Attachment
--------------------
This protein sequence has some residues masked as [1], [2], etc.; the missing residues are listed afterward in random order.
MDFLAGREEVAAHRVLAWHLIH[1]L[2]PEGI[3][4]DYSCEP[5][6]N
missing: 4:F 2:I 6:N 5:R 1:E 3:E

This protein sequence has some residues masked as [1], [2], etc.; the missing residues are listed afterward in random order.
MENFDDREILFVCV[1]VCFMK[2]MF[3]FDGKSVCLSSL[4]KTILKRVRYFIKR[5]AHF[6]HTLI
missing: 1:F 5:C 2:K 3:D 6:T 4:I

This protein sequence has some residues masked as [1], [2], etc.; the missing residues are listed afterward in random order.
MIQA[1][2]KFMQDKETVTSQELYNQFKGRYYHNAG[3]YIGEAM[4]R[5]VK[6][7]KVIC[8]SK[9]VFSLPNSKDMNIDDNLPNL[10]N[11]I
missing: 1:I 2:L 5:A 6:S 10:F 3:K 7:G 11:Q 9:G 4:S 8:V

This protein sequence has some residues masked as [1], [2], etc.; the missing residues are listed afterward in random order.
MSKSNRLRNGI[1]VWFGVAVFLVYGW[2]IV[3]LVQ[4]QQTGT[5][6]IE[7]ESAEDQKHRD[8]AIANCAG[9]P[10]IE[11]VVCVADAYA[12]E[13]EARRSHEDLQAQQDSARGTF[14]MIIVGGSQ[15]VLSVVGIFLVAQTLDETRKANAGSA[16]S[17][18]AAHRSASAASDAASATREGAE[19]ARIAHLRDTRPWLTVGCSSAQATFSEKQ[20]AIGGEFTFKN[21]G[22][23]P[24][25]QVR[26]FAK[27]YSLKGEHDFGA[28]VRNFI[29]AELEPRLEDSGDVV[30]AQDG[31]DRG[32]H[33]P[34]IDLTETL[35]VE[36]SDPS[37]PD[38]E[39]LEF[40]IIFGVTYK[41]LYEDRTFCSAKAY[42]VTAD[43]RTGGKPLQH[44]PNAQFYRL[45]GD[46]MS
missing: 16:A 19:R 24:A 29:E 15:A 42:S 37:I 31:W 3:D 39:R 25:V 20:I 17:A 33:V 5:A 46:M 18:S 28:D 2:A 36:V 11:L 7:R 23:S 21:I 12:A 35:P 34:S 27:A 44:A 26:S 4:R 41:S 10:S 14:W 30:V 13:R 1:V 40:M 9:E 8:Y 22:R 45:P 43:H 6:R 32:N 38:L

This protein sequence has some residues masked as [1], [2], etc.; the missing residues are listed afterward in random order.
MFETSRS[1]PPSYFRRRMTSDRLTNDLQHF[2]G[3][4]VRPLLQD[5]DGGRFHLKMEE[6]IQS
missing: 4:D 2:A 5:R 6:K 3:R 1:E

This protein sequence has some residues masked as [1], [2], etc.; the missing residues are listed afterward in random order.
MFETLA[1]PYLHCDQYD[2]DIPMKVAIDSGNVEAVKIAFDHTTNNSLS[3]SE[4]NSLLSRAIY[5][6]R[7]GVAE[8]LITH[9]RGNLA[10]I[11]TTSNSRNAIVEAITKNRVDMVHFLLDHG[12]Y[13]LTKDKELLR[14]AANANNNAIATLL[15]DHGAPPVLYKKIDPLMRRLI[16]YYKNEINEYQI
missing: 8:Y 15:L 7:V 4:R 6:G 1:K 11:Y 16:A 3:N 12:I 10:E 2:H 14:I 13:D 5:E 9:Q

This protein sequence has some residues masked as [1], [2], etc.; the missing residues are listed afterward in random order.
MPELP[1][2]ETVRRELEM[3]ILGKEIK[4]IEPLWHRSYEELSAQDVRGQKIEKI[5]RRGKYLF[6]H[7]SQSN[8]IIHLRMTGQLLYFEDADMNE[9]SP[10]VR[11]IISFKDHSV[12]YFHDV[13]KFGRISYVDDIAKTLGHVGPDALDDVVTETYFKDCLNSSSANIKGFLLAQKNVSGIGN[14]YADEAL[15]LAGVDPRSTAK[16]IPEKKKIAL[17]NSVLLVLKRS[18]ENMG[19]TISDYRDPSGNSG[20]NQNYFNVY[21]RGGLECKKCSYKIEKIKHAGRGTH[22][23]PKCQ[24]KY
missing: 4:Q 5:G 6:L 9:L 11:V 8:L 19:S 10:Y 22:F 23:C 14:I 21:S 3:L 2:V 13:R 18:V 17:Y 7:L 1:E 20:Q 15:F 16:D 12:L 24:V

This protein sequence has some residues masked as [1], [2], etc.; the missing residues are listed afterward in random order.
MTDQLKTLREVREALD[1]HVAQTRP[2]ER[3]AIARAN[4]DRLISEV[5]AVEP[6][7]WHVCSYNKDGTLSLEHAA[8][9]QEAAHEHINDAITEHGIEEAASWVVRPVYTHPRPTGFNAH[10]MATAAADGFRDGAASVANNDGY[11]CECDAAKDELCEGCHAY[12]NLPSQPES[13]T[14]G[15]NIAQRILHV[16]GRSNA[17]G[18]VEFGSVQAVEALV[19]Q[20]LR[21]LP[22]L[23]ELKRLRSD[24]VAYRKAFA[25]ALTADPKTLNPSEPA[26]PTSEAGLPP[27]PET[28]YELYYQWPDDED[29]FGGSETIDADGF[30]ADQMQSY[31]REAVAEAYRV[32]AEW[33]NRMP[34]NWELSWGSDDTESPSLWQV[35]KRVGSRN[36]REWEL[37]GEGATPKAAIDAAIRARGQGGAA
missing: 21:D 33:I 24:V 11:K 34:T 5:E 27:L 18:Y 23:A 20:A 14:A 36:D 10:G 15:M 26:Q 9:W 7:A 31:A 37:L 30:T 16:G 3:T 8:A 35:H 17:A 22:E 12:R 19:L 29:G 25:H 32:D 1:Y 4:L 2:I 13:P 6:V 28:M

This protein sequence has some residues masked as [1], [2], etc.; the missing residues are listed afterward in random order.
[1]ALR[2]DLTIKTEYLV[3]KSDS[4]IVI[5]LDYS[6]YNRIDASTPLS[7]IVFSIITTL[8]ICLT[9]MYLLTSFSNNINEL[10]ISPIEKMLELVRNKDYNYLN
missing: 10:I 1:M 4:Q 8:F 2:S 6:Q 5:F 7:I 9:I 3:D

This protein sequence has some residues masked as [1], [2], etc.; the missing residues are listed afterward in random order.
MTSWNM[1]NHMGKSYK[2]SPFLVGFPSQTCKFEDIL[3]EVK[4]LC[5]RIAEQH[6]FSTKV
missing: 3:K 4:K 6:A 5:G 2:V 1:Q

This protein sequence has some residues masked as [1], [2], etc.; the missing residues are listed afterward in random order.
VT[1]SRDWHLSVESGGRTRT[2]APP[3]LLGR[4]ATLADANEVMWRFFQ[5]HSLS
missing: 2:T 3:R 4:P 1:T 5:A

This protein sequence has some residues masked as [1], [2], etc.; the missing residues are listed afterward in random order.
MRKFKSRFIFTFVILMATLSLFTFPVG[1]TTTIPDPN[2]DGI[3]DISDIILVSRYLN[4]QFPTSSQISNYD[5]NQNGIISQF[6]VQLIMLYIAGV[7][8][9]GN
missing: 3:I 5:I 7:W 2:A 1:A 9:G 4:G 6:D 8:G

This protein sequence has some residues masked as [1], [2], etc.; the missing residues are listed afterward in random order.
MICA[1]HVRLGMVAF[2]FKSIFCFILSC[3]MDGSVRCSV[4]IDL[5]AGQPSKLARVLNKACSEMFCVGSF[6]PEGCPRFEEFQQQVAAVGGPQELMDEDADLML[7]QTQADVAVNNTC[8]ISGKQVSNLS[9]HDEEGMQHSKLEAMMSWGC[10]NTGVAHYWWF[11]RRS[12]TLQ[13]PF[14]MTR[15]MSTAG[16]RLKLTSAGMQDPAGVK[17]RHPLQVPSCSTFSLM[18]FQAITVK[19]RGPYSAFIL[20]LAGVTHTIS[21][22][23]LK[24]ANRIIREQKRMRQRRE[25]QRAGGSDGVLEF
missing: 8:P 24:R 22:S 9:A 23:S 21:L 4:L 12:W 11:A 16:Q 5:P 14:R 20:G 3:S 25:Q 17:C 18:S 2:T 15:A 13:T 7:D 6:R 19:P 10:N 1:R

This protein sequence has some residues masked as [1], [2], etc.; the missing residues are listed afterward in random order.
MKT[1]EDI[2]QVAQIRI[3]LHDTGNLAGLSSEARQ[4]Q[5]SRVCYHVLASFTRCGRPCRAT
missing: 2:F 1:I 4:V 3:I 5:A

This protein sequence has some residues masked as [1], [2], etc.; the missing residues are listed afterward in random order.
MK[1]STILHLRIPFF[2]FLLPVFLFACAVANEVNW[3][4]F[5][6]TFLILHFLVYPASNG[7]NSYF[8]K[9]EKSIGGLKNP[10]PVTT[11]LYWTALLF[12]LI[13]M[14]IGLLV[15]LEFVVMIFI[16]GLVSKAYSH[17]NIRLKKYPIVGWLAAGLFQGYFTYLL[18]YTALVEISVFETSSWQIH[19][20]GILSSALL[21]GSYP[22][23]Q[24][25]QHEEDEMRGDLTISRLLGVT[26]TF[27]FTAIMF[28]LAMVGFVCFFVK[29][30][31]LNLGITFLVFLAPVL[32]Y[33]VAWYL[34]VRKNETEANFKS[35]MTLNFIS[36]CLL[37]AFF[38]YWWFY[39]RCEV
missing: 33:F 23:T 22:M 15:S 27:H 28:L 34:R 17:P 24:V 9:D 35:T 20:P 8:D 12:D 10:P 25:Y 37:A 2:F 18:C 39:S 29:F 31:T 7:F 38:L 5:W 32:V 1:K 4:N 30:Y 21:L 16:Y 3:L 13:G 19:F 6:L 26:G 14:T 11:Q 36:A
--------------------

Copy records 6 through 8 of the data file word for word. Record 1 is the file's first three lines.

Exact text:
This protein sequence has some residues masked as [1], [2], etc.; the missing residues are listed afterward in random order.
MFETLA[1]PYLHCDQYD[2]DIPMKVAIDSGNVEAVKIAFDHTTNNSLS[3]SE[4]NSLLSRAIY[5][6]R[7]GVAE[8]LITH[9]RGNLA[10]I[11]TTSNSRNAIVEAITKNRVDMVHFLLDHG[12]Y[13]LTKDKELLR[14]AANANNNAIATLL[15]DHGAPPVLYKKIDPLMRRLI[16]YYKNEINEYQI
missing: 8:Y 15:L 7:V 4:R 6:G 1:K 11:Y 16:A 3:N 12:I 10:E 2:H 14:I 13:D 5:E 9:Q

This protein sequence has some residues masked as [1], [2], etc.; the missing residues are listed afterward in random order.
MPELP[1][2]ETVRRELEM[3]ILGKEIK[4]IEPLWHRSYEELSAQDVRGQKIEKI[5]RRGKYLF[6]H[7]SQSN[8]IIHLRMTGQLLYFEDADMNE[9]SP[10]VR[11]IISFKDHSV[12]YFHDV[13]KFGRISYVDDIAKTLGHVGPDALDDVVTETYFKDCLNSSSANIKGFLLAQKNVSGIGN[14]YADEAL[15]LAGVDPRSTAK[16]IPEKKKIAL[17]NSVLLVLKRS[18]ENMG[19]TISDYRDPSGNSG[20]NQNYFNVY[21]RGGLECKKCSYKIEKIKHAGRGTH[22][23]PKCQ[24]KY
missing: 4:Q 5:G 6:L 9:L 11:V 8:L 19:S 10:Y 22:F 23:C 14:I 21:S 3:L 2:V 13:R 18:V 17:Y 7:L 1:E 20:Q 15:F 16:D 12:L 24:V

This protein sequence has some residues masked as [1], [2], etc.; the missing residues are listed afterward in random order.
MTDQLKTLREVREALD[1]HVAQTRP[2]ER[3]AIARAN[4]DRLISEV[5]AVEP[6][7]WHVCSYNKDGTLSLEHAA[8][9]QEAAHEHINDAITEHGIEEAASWVVRPVYTHPRPTGFNAH[10]MATAAADGFRDGAASVANNDGY[11]CECDAAKDELCEGCHAY[12]NLPSQPES[13]T[14]G[15]NIAQRILHV[16]GRSNA[17]G[18]VEFGSVQAVEALV[19]Q[20]LR[21]LP[22]L[23]ELKRLRSD[24]VAYRKAFA[25]ALTADPKTLNPSEPA[26]PTSEAGLPP[27]PET[28]YELYYQWPDDED[29]FGGSETIDADGF[30]ADQMQSY[31]REAVAEAYRV[32]AEW[33]NRMP[34]NWELSWGSDDTESPSLWQV[35]KRVGSRN[36]REWEL[37]GEGATPKAAIDAAIRARGQGGAA
missing: 21:D 33:I 24:V 11:K 34:T 5:E 27:L 18:Y 23:A 20:A 14:A 36:D 10:G 15:M 26:Q 9:W 7:A 31:A 37:L 30:T 16:G 3:T 8:A 35:H 17:A 22:E 12:R 19:L 29:G 25:H 32:D 1:Y 4:L 2:I 13:P 6:V 28:M